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Justice

Justice stands with Capitol Hill receding into the Washington haze behind her. Throughout history, different civilisations have adopted the iconic Goddess of Justice in new and culturally specific incarnations; as a symbol of some greater power; the word of law to govern all echelons of society. Unlike the traditional depiction of Thesis, who blindfolded, weighs the facts with one foot on the rule book and a sword at the ready, waiting to deliver cold and objective judgement; this figure of authority is not bound blind, but has eyes wide open to her surroundings.

This omnipotent power has the capacity to distribute jurisdiction as she sees fit, but must still contend with bias and subjectivity, manifested by her ability to see the parties involved, as well as listen to their testimony. This would suggest that she is not solely responsible for democracy, diplomacy and integrity, she must deliver due process as she sees fit and ensure that she upholds not the truth, but her truth.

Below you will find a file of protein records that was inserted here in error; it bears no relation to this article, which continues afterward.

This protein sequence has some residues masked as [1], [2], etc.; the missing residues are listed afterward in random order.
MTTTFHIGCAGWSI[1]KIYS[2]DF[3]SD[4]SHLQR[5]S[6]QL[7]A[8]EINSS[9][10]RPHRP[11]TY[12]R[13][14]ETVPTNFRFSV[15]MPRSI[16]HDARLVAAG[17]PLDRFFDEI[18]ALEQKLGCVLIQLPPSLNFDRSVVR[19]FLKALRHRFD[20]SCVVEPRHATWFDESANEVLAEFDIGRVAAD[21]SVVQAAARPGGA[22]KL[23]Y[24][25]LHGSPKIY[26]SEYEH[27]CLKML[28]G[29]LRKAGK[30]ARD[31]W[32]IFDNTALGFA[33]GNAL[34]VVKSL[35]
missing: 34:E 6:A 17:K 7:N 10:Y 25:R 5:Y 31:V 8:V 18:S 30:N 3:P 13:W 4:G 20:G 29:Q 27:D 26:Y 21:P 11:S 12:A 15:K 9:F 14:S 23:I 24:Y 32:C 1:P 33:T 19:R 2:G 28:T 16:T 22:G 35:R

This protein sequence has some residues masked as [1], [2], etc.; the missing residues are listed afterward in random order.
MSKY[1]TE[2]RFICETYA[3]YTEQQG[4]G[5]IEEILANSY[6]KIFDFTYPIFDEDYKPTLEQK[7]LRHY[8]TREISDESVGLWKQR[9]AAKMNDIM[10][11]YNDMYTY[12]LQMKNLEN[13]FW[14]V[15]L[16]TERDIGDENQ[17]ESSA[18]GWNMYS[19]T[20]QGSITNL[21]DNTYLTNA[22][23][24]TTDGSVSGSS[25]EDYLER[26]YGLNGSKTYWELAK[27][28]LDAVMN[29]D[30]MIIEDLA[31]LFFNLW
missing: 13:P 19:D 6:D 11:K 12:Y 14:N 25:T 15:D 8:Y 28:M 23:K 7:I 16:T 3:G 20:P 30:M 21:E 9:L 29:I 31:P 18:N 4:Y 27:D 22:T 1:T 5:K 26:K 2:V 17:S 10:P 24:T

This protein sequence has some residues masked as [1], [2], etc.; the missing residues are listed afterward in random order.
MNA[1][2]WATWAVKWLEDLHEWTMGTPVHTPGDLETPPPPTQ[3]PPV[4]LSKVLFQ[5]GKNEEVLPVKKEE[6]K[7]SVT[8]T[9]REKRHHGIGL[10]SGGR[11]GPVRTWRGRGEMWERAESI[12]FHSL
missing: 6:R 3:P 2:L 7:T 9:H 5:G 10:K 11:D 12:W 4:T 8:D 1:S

This skewed interpretation of the role that this character traditionally offers us is very much in keeping with the traditions of Greek mythology. Justice here is not some universal law or physical concept which has cold and objective influence upon mortal beings. This Justice is a fallible one, with a human nature, empathy and opinion, despite her super-human powers. This figure of Justice suggests the theory that all who achieve power and influence are (or can be) eventually corrupted by it, and so follows the natural order of authority; the ascent, brief plateau and inevitable. 

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